Yes, the daily cardio can be a pain in the ass but it all works together synergistically with daily training, meal timing, and supplements. I’m telling you, you won’t believe the results! I would definately suggest the training manual. It should be on every serious lifters shelf. Another thing, I never hear anyone on this forum speaking of MCT oil. Captri is what Parrillo sells and I don’t think I could train for a show without it. Out of 4000 cals a day, 2000 is Captri for me. Not only do you have a lot of energy, but you get shredded! You will gain lean mass all the way up to the show if all variables are in place. That’s what I don’t understand about diets to get ripped and diets to get big people follow. They should be the same with minor adjustments to carbs and Captri. People tend to be going backward instead of forward!

Wild Bill…it was neither of the aforementioned BBs. I’m pretty certain it was a Mr. North America title but it may have been something else. I really would rather not give out his name over the board, but I will tell you I’m from Northwest Indiana. You know, I used to do cardio a la Parrillo and Bompa as well, but then T-mag convinced me it was damn near a sin. Lately though, I’ve really been considering throwing some in. Unfortunately, I can’t put on size for naught, and I just can’t get enough kcals in me basically. I did bust out the old Parrillo nutrition manual last night and reviewed it (now that I know how many calories I should be getting) and it was then I remembered the ol’ MCT oil. I never tried it before. Basically for the amount of calories I’m looking for, I’d need about 2 tbsp per meal. Does Parrillo suggest weight training every day or just aerobics every day with a day or two off from weights? I know Parrillo knows his stuff and it sounds like you’re living proof. I am thinking of picking up some Captri and giving Johnny boy’s program a shot. Another thing I liked was his plan on packing on mass for 3-4 weeks, then cutting for 3-4 weeks. One thing though that Parrillo seems to overlook is supplementation with oils such as flax/fish/omega-3s. I was wondering if maybe some of the calories from Captri could be replaced with flax oil. I’d really be interested in hearing more about your experiences and the like, Bill. Thanks.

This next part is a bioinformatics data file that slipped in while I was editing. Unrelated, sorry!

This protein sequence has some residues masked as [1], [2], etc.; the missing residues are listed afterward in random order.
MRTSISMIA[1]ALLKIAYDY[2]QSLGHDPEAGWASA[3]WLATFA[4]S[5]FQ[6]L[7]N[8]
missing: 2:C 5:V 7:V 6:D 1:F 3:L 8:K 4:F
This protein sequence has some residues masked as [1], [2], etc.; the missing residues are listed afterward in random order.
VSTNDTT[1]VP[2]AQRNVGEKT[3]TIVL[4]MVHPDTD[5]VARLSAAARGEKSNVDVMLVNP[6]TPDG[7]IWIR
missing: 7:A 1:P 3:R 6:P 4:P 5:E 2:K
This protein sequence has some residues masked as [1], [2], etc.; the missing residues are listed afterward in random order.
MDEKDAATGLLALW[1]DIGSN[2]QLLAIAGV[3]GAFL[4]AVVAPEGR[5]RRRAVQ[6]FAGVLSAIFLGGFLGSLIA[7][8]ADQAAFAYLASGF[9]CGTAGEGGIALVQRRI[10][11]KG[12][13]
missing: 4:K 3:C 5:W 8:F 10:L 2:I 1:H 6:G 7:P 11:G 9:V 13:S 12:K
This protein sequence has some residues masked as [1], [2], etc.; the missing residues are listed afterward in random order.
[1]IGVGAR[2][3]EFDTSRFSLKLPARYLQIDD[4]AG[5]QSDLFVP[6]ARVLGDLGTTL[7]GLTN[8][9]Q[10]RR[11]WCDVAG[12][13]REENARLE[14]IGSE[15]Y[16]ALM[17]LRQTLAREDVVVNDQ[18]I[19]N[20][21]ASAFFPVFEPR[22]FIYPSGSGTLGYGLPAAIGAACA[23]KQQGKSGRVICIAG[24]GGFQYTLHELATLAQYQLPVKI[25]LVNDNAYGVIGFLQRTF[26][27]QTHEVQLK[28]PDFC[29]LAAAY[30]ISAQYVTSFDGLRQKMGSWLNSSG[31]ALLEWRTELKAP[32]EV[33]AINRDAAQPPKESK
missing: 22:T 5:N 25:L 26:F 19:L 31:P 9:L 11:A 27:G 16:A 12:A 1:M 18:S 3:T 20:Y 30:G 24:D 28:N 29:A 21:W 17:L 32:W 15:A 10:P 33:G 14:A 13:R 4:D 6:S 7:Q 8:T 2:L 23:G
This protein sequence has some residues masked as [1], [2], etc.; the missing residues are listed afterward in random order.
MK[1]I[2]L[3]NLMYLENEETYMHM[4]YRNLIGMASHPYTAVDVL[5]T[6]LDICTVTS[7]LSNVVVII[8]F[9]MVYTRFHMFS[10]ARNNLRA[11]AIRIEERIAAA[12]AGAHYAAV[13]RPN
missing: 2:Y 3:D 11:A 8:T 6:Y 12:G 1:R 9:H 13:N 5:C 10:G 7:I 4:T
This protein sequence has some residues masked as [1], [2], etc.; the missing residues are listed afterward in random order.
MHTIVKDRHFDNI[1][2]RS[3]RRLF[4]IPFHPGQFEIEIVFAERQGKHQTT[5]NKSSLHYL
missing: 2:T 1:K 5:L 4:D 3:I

Timbo,
Yes, John has a way of making you feel guilty for taking an off day if the off day is for recovery. He feels that if that happens you’re not matching your nutrition to your training. I always trained on a 5 day rotation training quads on day 1, chest on day 2, back and hams on day 3, delts on day 4, and arms on day 5. You then repeat the rotation. I know that there’s a lot of talk out there about CNS, but if you’re eating right and getting quality sleep which all factors should be the same day after day, you will feel great. The above rotation is out of the manual, by the way. Also, yes…in the nutrition manual he states that you should take a tbls of EFA’s every day. He also sells Evening Primrose capsules. There’s nothing wrong with off days and in John’s own magazine there are profiles on lifters who train on a split routine. He just feels that they are not required. I may also add that I mostly competed in drug-free contests in case you’re wondering if that had anything to do with the recovery…NO! Also, a very important part of his program is taking weekly body stats using calipers. It will tell you if you are gaining or losing muscle and/or fat and what adjustments to make. It was all very scientific and revolutionary in the 90’s and it WORKED! Now that we are in the year 2001 doesn’t mean that it doesn’t work anymore. People lose track of the basics for hype. Also, in the manual it will tell you all about fascial stretching and it makes a BIG difference. My legs looked much more seperated after I started this type of stretching. I’ve been following this type of training since 1990. Also, I don’t work for John or sell his stuff. I just love this site and thought I could offer some advice. One more thing on recovery I should mention is that with the products like Tribex 500 and other Biotest supplements combined with what I’ve mentioned, a person should seek medical attention if you aren’t recovering. You should be a freakin animal in the gym! That’s the stuff I wished would have been available a long time ago.